If you’ve ever tried to install sound deadening mats in your car, you know exactly how tricky that is. But what if it didn’t have to be? Some people may find applying sound deadening sprays easier.
There are several liquid sound deadening products on the market right now. You might not even know which one is worth getting. So, I thought I should say my piece on them as well.
Fair is fair: since I wrote so many articles comparing and reviewing the best sound deadening materials on the market, I might as well present some other options. To that end, I found the most well-known sound deadening sprays for cars and a few lesser-known alternatives. Aside from reviewing the products, I’ll also explain how you can apply them. But first, let’s see how spray deadeners compare to mats.
Sound Deadening Sprays vs. Mats
Mats Require Less Preparation
When installing sound deadening mats, there is no major preparation work that needs to be completed. You will just be cutting and fitting the mats into the right spots in your car. You will even be able to do part of now and then come back to it later if you choose to do so.
This is not the case when you’re making use of sound deadening sprays. Preparation is a huge process because you are going to need to completely strip and protect your interior ahead of time. If you fail to do this, then you will risk ruining it completely.
It’s important to note that people do not generally install the sprays themselves. Most people will hire professionals to do this for them which adds to the overall cost of the job. However, you can buy the products and attempt to do it yourself, as you will see in the following sections.
Sprays Are Easier to Install
Even the most effective sound deadening mats, like Dynamat or Noico, are pretty much a hassle to install. Dynamat, for all its advantages, is difficult to cut and position.
In general, the thing that makes sound deadening mats so effective is their thickness. However, that same thickness can make them unwieldy, to the point that some people even injure themselves trying to cut them. With a sound deadening spray, you don’t need to cut or position anything.
Aside from the cutting process, sound deadening mats also come with an adhesive layer that can be difficult to navigate. And though I’d recommend that you wear gloves when embarking on any automotive soundproofing project, most liquid deadeners are much easier to remove from the skin than glue is.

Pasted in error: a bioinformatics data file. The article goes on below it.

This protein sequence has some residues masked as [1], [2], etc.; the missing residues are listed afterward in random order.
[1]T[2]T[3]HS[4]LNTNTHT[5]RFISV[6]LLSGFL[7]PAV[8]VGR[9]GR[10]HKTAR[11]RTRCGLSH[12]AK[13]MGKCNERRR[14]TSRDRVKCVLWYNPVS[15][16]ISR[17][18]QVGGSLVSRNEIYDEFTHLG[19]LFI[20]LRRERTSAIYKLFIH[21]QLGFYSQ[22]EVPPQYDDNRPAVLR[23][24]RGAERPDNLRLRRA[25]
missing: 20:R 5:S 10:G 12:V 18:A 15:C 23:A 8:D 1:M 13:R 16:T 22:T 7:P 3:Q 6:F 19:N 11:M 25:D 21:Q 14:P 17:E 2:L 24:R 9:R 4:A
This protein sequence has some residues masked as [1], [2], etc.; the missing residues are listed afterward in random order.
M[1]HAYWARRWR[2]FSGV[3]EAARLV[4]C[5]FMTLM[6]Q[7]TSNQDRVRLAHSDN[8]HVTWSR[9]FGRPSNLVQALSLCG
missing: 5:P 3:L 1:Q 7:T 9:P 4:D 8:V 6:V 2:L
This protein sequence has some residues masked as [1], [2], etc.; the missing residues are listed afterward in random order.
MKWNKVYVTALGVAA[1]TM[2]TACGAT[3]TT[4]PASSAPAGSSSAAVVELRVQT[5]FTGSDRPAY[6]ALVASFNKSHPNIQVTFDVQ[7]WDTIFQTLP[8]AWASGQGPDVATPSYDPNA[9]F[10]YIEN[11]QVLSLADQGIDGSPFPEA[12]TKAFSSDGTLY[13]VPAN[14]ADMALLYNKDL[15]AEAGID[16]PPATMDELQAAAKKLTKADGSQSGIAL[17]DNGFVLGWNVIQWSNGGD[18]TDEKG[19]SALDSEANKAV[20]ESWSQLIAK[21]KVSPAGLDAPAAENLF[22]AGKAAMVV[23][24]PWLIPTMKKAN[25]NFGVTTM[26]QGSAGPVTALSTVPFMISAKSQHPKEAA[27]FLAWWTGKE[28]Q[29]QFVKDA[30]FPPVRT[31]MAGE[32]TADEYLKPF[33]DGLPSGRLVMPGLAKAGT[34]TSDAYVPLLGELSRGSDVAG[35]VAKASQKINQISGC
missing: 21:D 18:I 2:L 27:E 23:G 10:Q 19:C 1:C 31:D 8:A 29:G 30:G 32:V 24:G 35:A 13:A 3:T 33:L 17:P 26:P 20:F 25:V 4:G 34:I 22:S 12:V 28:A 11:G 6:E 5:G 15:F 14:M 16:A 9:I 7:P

Even removing sound deadening mats from a car is similarly difficult, since their adhesive layer is built to last. Also, many mats oxidize if they get wet, which can damage the sheet metal of the car.
Also, unlike with sound deadening mats, a spray would allow you to completely, evenly, and easily cover the entirety of your car. While the process of installing mats can often take days to complete, a spray can be applied faster.
Use Sprays for Hard-to-Reach Spaces
Both of these products work great when it comes to reducing road noises. Sprays are actually able to provide the most coverage. This is going to allow you to cover the entire body of your car, even the ribs and the frame.
Mats still work well but there will be gaps. For the most part, they are going to provide great coverage to the body section of your car. However, they are not going to get the ribs and the frame as the spray will. You’ll still get good results but a spray may work even better in that case.
Overall Cost Depends on the Brand
Two gallons of liquid deadener will cover about 45 ft2 at 40 mils, or 1mm thickness. That amount of product typically goes for just under $150, so you can calculate how much product you’d need. For example, that price-to-quantity ratio makes sound deadening sprays cheaper than Dynamat but more expensive than Noico.
To be clear, both of these options are going to require a bit of an investment. Try to weigh the pros and cons of each of these options to see which one is best for you.
Best Sound Deadening Sprays for Cars
As I have previously mentioned, I’ve found four sprays to choose from. So let’s see what each of them does before I explained how they’re applied.
1. LizardSkin 50115 Sound Control Ceramic Insulation
When I started looking into sound deadening sprays, Lizard Skin products were one of the first ones that popped up. The company actually makes three different spray products. You’re supposed to apply their sound control spray first, then the thermal insulation — and seal everything with a top coat.
But I suppose the Sound Control spray should be enough on its own. For the sake of transparency, I should say that most of my insight into this product comes from user reviews and the manufacturer’s website. And, actually, the overwhelmingly positive user reviews were more helpful in determining the efficacy of this product.